My second year at Wake Divinity I took up recreational archery in order to blow off some steam while I was serving as a hospital chaplain. We would meet a couple times a month to practice hitting targets. Our coaches would remind us, feet shoulder width apart with your non-dominant foot pointed toward the target and your hips turned to the side. Shoulders back, bow arm straight. Knock your arrow, pull back the string until it was touching the corner of your mouth. Breathe in, hold, and release. I knew the form, cold. I could recite it, play it over in my head, but if I got so bogged down in the words in my head and didn’t settle into my breath, practice would be off. The form for archery requires embodiment, when I was grounded in my body, when I stilled the frenetic thoughts in my mind, and connected to my breath, my spirit, my accuracy improved dramatically and I would hit my target consistently. The actions speak louder than words.
Liturgy, like target practice, allows us the familiarity of repetition. We know what to expect. It’s comfortable. We know the right things to say and the right times to say it. It’s easy to say the words of the Confession & Forgiveness or to confess our faith using the words of the Apostles’ Creed. Words many the world over know from memory. But, repentance, living out that faith, is not a spectator sport. It requires action of the mind, body, and spirit. God calls us to a life that is embodied fully and a faith that isn’t just lip service. Actions speak louder than words.
This morning we find Jesus as he is confronted by the religious authorities in Jerusalem. Jesus had just had a very busy weekend! He had ridden into the city on the back of a donkey as the crowds shouted Hosanna and waved palm branches. He had just cursed a fig tree because he was hungry and he flipped the tables in the temple, cleansing it, not of the Jewish faith, but of the corruption he found there. Jesus was, afterall a devout Jew, but he had just caused a lot of ruckus in the city. When Jesus shares this parable with the temple authorities, they’re already pretty angry with him. And so on this day, Monday of what we now consider Holy Week, they ask him point blank…who gives you the right? …And Jesus doesn’t answer; he asks a question of his own instead, one that puts the religious leaders in a bit of a bind, and to save face they too refuse to answer. Actions…and inactions…speak louder than words.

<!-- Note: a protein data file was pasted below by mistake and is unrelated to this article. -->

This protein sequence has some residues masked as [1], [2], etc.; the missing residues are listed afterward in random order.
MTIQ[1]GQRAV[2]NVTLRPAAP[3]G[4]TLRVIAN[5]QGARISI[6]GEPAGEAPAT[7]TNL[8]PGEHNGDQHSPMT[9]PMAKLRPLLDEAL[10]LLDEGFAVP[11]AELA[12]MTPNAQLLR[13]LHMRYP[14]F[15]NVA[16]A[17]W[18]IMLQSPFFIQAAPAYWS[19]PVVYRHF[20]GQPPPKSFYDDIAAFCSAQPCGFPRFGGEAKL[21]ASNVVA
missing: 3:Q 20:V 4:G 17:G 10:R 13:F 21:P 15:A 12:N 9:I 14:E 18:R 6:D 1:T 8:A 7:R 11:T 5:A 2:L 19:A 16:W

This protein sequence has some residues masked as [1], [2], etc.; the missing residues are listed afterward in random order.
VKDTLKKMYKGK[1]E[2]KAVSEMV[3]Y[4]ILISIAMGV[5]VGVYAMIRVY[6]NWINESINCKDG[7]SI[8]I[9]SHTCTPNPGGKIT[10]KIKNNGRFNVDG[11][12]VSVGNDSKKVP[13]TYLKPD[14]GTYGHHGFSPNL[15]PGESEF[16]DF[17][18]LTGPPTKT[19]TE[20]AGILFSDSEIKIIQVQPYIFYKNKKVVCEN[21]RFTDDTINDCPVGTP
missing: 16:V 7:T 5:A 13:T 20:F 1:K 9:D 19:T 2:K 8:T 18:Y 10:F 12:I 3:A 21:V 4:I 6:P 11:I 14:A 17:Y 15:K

That’s when Jesus tells this story. One about a father and two sons. One who says the right thing then doesn’t act on it and another who doesn’t say the right thing, but has a change of heart and does what he was asked. Jesus concludes the story by informing the religious elite that they are like the second son, the one who knew all the right words to say and then let his commitment to those words wither and die in the wake of his inaction. It’s a statement that likely sealed Jesus’ fate: crucifixion, a public execution by the state.
Jesus reminds the religious elite that in spite of knowing the right words, when the Good News of God’s kin-dom was before them, they neglected to act, refusing to move beyond words, into action. And in spite of social systems that screamed otherwise, do you know who Jesus declared are like the first son? Tax-collectors and prostitutes, the ones that had been pushed so far to the margins that they sought refuge in the literal wilderness. And there they received the greatest gift they could have imagined. A community who made space for them, rather than a system that exploited them and financially blocked them from access to God. When these, the ones that society and religion alike had written off, heard the Good News of a God who loved them desperately, now matter how hopelessly lost they felt, or how little those in authority thought of them, they went beyond platitudes, beyond, repetitive speech, and embodied the repentance they spoke of and in so doing, are promised God’s kin-dom ahead of the religious elite. Actions speak louder than words.
The work of repentance, of embodying the confession and the creeds takes work every single day. To quote Justice Ruth Bader Ginsburg: “Change, enduring change, happens one step at a time.” Jesus’ words are sobering. They should make us uncomfortable because they should inspire us to ask…”which son are we?” as individuals and as the church. Are we the son who rests on his laurels, saying the right thing and then doing nothing to back it up? The one who says yes, then refuses to embody repentance? Or are we the second son? The one who maybe doesn’t look, sound, or act like part of the “in crowd,” the one that maybe doesn’t have the “right” words, but still embodies God’s love? The one who recognizes that God’s love isn’t confined to a building, but is also found in the streets of the city and in the wilderness too?
Jesus didn’t oppose the Jewish faith, but he did oppose religion that stopped at saying the words, without embodying them in body, mind, and spirit. Actions speak louder than words. When we stop at words, pretty and familiar though they might be, we miss the mark, the realization of God’s kin-dom here on earth. But just like the first son who said the wrong thing, but then changed his mind, we are also able to use our own action to have a change of heart and embody repentance even when we mess up. Actions speak louder than words. Thanks be to God.